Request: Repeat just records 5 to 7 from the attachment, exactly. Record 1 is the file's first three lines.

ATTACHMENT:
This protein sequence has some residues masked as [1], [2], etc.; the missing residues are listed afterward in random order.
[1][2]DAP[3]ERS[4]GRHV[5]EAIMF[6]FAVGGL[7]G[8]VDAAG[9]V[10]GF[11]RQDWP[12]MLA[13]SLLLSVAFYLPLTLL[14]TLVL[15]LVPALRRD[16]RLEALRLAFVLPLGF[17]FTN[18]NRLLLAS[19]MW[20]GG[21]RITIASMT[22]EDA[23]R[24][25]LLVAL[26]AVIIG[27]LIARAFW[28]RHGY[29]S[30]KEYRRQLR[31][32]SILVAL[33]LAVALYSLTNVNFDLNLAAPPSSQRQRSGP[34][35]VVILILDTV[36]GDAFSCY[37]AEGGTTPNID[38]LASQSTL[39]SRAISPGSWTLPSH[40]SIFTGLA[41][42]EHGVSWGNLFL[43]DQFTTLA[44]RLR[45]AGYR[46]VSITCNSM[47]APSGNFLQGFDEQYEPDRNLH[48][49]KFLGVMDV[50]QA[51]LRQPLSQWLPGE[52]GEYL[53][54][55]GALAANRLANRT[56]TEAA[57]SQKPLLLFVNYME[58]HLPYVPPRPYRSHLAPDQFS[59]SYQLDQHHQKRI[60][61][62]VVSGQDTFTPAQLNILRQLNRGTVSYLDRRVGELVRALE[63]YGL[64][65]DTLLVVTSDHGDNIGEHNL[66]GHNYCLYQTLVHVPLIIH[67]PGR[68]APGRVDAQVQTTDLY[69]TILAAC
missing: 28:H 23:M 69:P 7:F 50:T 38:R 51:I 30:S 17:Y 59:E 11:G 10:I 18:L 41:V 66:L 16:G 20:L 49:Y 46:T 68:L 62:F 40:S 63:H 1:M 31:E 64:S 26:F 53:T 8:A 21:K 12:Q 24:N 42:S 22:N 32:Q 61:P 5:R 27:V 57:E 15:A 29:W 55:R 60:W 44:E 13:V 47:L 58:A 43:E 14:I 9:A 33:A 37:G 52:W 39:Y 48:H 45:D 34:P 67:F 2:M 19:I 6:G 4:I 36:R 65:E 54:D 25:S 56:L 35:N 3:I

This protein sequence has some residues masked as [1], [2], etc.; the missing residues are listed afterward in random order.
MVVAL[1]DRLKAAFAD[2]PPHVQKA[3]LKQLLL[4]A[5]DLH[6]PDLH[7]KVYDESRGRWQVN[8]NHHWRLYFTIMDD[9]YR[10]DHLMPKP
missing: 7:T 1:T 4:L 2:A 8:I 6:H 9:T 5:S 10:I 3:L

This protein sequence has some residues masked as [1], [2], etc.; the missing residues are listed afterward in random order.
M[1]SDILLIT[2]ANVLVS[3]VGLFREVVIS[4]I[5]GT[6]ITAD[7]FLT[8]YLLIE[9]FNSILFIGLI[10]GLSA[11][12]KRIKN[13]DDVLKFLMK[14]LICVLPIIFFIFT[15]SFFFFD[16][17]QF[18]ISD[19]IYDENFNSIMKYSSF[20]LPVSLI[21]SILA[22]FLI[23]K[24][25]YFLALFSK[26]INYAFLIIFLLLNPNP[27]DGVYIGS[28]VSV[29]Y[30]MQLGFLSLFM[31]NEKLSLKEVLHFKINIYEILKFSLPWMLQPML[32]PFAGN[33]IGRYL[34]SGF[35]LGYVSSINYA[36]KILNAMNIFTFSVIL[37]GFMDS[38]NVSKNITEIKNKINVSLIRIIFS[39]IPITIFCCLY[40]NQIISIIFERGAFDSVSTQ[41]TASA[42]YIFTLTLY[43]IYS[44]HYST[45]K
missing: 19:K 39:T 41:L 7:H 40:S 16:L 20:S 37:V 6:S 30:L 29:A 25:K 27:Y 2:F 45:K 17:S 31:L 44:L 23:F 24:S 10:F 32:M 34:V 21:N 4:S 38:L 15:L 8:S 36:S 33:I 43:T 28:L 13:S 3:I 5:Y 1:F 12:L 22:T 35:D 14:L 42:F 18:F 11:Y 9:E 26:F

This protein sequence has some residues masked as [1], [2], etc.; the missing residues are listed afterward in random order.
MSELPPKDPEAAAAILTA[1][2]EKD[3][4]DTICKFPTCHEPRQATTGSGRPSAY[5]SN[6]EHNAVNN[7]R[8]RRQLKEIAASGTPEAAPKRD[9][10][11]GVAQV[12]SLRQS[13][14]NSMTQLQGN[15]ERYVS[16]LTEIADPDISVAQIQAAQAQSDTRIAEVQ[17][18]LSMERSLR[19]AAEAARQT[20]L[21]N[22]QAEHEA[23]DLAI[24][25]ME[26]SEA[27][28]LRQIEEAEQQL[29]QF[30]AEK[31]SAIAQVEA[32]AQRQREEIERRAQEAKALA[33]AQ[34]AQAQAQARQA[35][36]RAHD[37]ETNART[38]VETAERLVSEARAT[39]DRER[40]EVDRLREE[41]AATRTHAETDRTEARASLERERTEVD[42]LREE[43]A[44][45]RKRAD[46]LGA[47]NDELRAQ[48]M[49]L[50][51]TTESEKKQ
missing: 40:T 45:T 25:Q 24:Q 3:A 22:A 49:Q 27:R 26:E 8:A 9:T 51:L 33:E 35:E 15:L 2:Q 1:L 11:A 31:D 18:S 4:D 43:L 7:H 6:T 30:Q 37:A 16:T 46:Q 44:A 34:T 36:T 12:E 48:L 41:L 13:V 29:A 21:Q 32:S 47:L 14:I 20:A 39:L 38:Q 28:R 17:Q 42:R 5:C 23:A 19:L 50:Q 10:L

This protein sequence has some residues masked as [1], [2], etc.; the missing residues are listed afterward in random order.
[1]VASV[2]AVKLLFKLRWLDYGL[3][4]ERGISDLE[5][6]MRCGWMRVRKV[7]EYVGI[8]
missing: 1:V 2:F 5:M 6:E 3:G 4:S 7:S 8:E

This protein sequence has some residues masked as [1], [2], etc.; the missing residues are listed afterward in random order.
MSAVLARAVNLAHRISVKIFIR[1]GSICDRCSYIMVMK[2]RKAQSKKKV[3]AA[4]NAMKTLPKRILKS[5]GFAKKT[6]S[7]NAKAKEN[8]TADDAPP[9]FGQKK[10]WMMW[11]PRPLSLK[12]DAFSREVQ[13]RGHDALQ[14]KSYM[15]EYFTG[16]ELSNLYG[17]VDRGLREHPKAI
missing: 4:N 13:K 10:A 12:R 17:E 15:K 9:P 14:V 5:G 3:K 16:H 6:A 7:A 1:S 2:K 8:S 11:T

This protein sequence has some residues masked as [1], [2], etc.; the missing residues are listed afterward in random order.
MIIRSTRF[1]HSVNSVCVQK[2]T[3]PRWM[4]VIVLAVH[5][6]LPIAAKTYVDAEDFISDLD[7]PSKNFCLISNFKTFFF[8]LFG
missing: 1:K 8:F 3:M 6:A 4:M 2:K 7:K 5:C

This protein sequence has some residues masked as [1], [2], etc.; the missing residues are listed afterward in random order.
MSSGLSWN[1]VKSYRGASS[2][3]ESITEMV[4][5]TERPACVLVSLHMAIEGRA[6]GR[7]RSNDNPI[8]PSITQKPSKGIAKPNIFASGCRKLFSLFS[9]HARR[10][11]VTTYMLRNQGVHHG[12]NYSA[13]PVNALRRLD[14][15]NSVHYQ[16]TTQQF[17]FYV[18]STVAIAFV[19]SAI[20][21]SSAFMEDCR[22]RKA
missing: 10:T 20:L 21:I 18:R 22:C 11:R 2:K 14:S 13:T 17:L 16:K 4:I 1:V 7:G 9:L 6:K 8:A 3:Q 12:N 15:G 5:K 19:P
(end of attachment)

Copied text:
This protein sequence has some residues masked as [1], [2], etc.; the missing residues are listed afterward in random order.
[1]VASV[2]AVKLLFKLRWLDYGL[3][4]ERGISDLE[5][6]MRCGWMRVRKV[7]EYVGI[8]
missing: 1:V 2:F 5:M 6:E 3:G 4:S 7:S 8:E

This protein sequence has some residues masked as [1], [2], etc.; the missing residues are listed afterward in random order.
MSAVLARAVNLAHRISVKIFIR[1]GSICDRCSYIMVMK[2]RKAQSKKKV[3]AA[4]NAMKTLPKRILKS[5]GFAKKT[6]S[7]NAKAKEN[8]TADDAPP[9]FGQKK[10]WMMW[11]PRPLSLK[12]DAFSREVQ[13]RGHDALQ[14]KSYM[15]EYFTG[16]ELSNLYG[17]VDRGLREHPKAI
missing: 4:N 13:K 10:A 12:R 17:E 15:K 9:P 14:V 5:G 3:K 16:H 6:A 7:A 1:S 2:K 8:S 11:T

This protein sequence has some residues masked as [1], [2], etc.; the missing residues are listed afterward in random order.
MIIRSTRF[1]HSVNSVCVQK[2]T[3]PRWM[4]VIVLAVH[5][6]LPIAAKTYVDAEDFISDLD[7]PSKNFCLISNFKTFFF[8]LFG
missing: 1:K 8:F 3:M 6:A 4:M 2:K 7:K 5:C